Objective Long-term opioid prescribing has increased amid concerns over effectiveness and safety of its use. We examined long-term prescription opioid use among patients with rheumatoid arthritis (RA), systemic lupus erythematosus (SLE), psoriatic arthritis (PsA) and ankylosing spondylitis (AS), compared with patients with hypertension (HTN).
Methods We used Truven MarketScan, a US commercial claims database (2003–2014) and identified RA, SLE, PsA and AS cohorts, each matched by age and sex to patients with HTN. We compared long-term opioid prescription use during 1 year of follow-up and used multivariable Poisson regression model to estimate the relative risk (RR) of receiving opioid prescriptions based on underlying disease cohort.
Results We identified 181 710 RA (mean age 55.3±13.1, 77% female), 45 834 SLE (47.1±13.1, 91% female), 30 307 PsA (49.7±11.5, 51% female), 7686 AS (44.6±12.0, 39% female) and parallel numbers of age-matched and sex-matched patients with HTN. The proportion of patients receiving long-term opioid prescriptions, and other measures of opioid prescriptions were higher among rheumatic disease cohorts and highest in patients with AS. AS was associated with the highest RR of receiving long-term opioid prescriptions (RR 2.73, 95% CI 2.60 to 2.87) versus HTN, while RRs were 2.21 (2.16 to 2.25) for RA, 1.94 (1.87 to 2.00) for PsA and 1.82 (1.77 to 1.88) for SLE.
Conclusions Patients with rheumatic disease have higher rates of long-term opioid prescriptions, and patients with AS have the highest risk of receiving opioid prescriptions versus patients with HTN. Further studies investigating the effectiveness of disease-targeted treatments on decreasing opioid use in these four rheumatic diseases may provide strategies for reducing prescription opioids.
- ankylosing spondylitis
- rheumatoid arthritis
- systemic lupus erythematosus
- psoriatic arthritis
- opioid analgesics
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- ankylosing spondylitis
- rheumatoid arthritis
- systemic lupus erythematosus
- psoriatic arthritis
- opioid analgesics
Strengths and limitations of this study
This was a large US nationwide study which examined rates of opioid prescribing in four rheumatic diseases (rheumatoid arthritis, systemic lupus erythematosus, psoriatic arthritis and ankylosing spondylitis) which are associated with pain as a common complaint and for which prescription opioid use patterns have not been extensively studied.
We identified a comparison cohort of age-matched and sex-matched patients with hypertension to compare rates of opioid prescribing in patients with rheumatic diseases compared with patients without these conditions. Hypertension is a non-painful chronic condition with routine visits, but this patient population may not be representative of all patients without rheumatic diseases.
Other limitations of this study include lack of information about disease severity, pain, race/ethnicity, cannabinoid use and physician characteristics which are covariates that may be associated with prescription opioid use.
Prescription opioid use in the USA has increased, amid rising concerns over its effectiveness in treating non-cancer related pain, and safety of its use.1 2 Improvement in chronic non-cancer pain with opioid use may be minimal at best,3 and there is limited evidence on effectiveness of long-term opioid use versus non-use for chronic non-cancer pain.4 However, several studies have demonstrated increased risk of harms with long-term opioid use. Adverse effects of dry mouth, nausea, constipation are common with opioid use, as well as increased risk of opioid abuse or dependence.5 6 Furthermore, the opioid epidemic has coincided with an alarming rise in opioid-related overdoses.7 8 Opioid use is additionally associated with increased risk of death, infections and fractures.7–12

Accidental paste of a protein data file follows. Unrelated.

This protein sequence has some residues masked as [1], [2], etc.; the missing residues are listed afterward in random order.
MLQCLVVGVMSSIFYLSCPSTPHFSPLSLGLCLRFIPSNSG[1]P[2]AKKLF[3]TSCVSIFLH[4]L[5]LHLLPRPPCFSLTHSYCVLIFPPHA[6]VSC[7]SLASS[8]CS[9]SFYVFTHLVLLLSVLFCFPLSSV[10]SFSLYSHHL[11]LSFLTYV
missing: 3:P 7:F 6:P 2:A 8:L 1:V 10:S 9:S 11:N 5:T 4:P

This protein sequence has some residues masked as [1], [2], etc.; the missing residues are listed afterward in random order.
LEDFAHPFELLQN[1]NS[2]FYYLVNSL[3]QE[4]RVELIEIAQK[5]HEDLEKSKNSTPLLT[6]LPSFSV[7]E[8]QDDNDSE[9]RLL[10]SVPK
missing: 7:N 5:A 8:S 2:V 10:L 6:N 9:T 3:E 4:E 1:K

Pain is one of the most common complaints for patients with rheumatic diseases,13–15 and therefore, patients with rheumatic diseases may have higher frequency of opioid use compared with the general population. Several studies have examined opioid use in patients with rheumatoid arthritis (RA), and found that the prevalence of opioid prescription dispensing is common in up to 40% among patients with RA compared with 24% in non-RA patients.16 17 Opioid use in patients with RA has increased since the turn of the century, coinciding with the increase in opioid use in the general population.1 18 19 However, rates of long-term prescription opioid use among patients with other rheumatic diseases such as systemic lupus erythematosus (SLE), psoriatic arthritis (PsA) and ankylosing spondylitis (AS) and comparison to those without rheumatic diseases have not been examined and may identify additional rheumatic disease populations at high risk of opioid use and related harms.
The aim of this study was to compare the use of long-term prescription opioids among patients with four common rheumatic diseases: RA, SLE, PsA and AS compared with age and sex-matched patients who have hypertension (HTN) but none of the four rheumatic diseases. We hypothesised that rates of long-term (>90 days) opioid prescriptions would be higher among rheumatic disease cohorts compared with the HTN cohort. We also hypothesised that the relative risk of receiving long-term opioid prescriptions would be the highest for RA, which has been the focus of most studies regarding pain and opioid use and has an older patient population, as older age has been reported to be associated with prescription opioid use.20 21
Data source and cohort definitions
We used de-identified medical and pharmacy claims data from the Truven MarketScan database (2003–2014). This database contains longitudinal, comprehensive healthcare data from several different commercial managed care plans, representing mostly working individuals and their family members in the USA from all 50 states.22